We asked seven seasoned maintenance managers about their experience and what they would recommend in order to become a maintenance manager.
We asked seven seasoned maintenance managers about their experience, what they would recommend in order to become a maintenance manager and how to be a good maintenance manager. We have shared their responses below which are very insightful. They have not been ordered in any priority or filtered in anyway. They are just the thoughts from experienced managers so review them and take the ones that make sense to you and use them as you progress your career as an aspiring or current maintenance manager.
The clear takeaway in all the responses was:
Look after the people, get out of the office and talk to the people, remove roadblocks and build a team of people that work together with mutual accountability and take ownership of the results, good or bad!
The guys we spoke to are all active in coaching the current generation of maintenance professionals. Feel free to contact them:
- Ian Goodwin
- Andy Malcolm
- John Thomsen
- Steve Flannery
- Gerard Wood
- Brett Peebles
- Steve Mitchell
Also, if you find these useful please send us some feedback or comment on what other insights you may find useful in your career or work life.
Tips for getting the necessary experience to become a good maintenance manager
- Develop a relationship with a mentor
- Spend time in planning Supt role – understand the budget process and importance of planning
- Spend time leading the most difficult execution team you can, develop strong people leadership skills through experience
- Be prepared to spend 2-4 years in each Supt role. Project managing one shut does not make a manager!
- Work as a maintenance supervisor very early in their career, it is character building
- Work as a planner or at least do some time in the planning office
- Work at reliability engineering and understand maintenance strategies and budgeting
- Understand contracts, scopes, pricing and execution of the contract.
- Have an in-depth knowledge of Safety, HR, and company policies.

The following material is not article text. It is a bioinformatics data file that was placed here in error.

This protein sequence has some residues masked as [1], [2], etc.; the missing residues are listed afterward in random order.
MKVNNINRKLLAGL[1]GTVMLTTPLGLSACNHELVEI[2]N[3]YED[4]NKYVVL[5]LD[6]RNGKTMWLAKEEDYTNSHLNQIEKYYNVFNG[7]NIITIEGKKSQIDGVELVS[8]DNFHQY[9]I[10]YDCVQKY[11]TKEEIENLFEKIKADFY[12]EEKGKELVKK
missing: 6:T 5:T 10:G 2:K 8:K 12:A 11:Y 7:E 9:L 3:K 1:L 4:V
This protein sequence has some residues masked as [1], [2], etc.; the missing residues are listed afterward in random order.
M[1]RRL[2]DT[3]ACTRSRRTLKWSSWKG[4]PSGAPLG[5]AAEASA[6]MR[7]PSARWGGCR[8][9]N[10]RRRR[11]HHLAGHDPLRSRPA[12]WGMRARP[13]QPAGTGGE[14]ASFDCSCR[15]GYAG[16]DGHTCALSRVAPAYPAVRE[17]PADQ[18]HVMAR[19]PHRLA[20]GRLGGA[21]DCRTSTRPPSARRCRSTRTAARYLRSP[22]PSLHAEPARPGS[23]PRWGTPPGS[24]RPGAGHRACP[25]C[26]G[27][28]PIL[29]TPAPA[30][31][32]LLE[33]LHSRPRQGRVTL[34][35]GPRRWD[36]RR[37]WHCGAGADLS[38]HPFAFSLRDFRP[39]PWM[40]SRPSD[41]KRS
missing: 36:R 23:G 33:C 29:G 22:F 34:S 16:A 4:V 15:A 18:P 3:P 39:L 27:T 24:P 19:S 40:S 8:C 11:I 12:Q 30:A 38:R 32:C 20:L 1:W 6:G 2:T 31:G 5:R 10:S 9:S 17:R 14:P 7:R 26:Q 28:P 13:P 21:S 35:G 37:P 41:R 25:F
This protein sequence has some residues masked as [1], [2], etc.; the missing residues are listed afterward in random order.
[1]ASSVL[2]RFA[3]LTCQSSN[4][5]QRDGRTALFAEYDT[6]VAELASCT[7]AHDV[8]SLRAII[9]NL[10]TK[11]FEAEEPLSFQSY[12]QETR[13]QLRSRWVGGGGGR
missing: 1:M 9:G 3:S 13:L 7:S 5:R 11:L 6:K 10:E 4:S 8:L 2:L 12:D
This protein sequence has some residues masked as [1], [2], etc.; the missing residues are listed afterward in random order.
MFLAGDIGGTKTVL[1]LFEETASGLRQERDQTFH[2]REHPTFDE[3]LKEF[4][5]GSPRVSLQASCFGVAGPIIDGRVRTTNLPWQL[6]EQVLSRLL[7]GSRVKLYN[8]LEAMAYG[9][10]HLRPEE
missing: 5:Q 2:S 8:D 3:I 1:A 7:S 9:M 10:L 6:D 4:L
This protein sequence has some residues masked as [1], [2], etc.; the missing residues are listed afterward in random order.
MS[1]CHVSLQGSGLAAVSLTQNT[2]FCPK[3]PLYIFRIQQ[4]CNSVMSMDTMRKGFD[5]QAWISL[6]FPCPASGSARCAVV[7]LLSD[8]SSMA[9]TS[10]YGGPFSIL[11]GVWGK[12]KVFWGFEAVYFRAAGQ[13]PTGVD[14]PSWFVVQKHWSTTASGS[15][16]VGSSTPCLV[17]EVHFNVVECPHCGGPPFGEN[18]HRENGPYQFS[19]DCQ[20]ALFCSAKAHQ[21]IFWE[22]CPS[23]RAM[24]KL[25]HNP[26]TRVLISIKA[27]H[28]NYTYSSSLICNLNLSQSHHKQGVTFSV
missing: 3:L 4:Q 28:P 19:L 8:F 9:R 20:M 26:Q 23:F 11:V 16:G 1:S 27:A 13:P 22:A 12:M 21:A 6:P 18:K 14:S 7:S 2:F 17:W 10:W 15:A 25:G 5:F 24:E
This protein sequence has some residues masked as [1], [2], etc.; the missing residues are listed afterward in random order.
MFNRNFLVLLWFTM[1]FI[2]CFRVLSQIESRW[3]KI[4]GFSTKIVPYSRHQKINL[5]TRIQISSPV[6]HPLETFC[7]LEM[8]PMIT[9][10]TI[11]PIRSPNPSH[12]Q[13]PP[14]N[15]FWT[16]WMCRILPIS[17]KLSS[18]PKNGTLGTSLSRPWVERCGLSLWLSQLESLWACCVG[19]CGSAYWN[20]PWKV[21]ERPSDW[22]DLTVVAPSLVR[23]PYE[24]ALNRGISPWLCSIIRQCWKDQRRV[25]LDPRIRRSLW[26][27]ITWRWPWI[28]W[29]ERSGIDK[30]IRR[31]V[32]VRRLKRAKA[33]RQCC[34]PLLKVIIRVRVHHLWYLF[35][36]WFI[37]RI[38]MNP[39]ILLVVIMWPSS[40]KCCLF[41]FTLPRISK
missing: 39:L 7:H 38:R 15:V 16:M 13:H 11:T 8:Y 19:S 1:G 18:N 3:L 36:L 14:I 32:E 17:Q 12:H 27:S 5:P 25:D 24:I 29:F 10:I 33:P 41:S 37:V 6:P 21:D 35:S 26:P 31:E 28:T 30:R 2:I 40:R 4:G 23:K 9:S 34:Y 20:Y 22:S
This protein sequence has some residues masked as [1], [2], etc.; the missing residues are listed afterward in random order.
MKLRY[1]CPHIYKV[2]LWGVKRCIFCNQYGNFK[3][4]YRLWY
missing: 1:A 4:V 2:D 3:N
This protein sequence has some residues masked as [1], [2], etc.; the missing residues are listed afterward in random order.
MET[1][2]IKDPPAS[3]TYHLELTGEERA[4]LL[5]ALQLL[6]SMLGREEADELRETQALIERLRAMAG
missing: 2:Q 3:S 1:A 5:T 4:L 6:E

- My prep for this was good financial exposure with being an OEM MARC Manager developing and managing maintenance budgets and monthly P&L.
As a superintendent:
- Review your own manning, look for efficiencies and make sure your team balance and crews are correct
- Make sure your people are sitting in their logical locations and can work together
- Make little things happen quickly e.g. purchase a tool that’ll make the maintainers lives easier
- Ensure that planning leads to actual efficiencies on the job
- Ensure supervisors follow daily and weekly routines and allow them to own the routines so that you can hold them accountable to what they said they would do
- Keep good records of performance issues. HR can only help you if you have been open and honest with people and documented the discussions
- Educate your entire team including maintainers on good work management and make sure there is discipline to the agreed processes
- Coach the Supervisors. They are the meat in the sandwich so give them the skills to be good Supervisors. People management, work management process discipline, reliability, shutdown management, 5S standards
- Review metrics daily, availability, utilisation, schedule compliance and take notice of how to improve the real outcomes, not just the metrics themselves
As a supervisor:
- Have a parts failed bin under the shift start board. Make work quality a discussion topic at the start of every shift (See failed parts bin case study)
- Have a good shift start whiteboard and be sure the days are well organised
- Ensure the weekly schedule is published and visible for the maintainers and kept up to date
- Review the equipment with the trades guys and challenge them to see who can find the most defects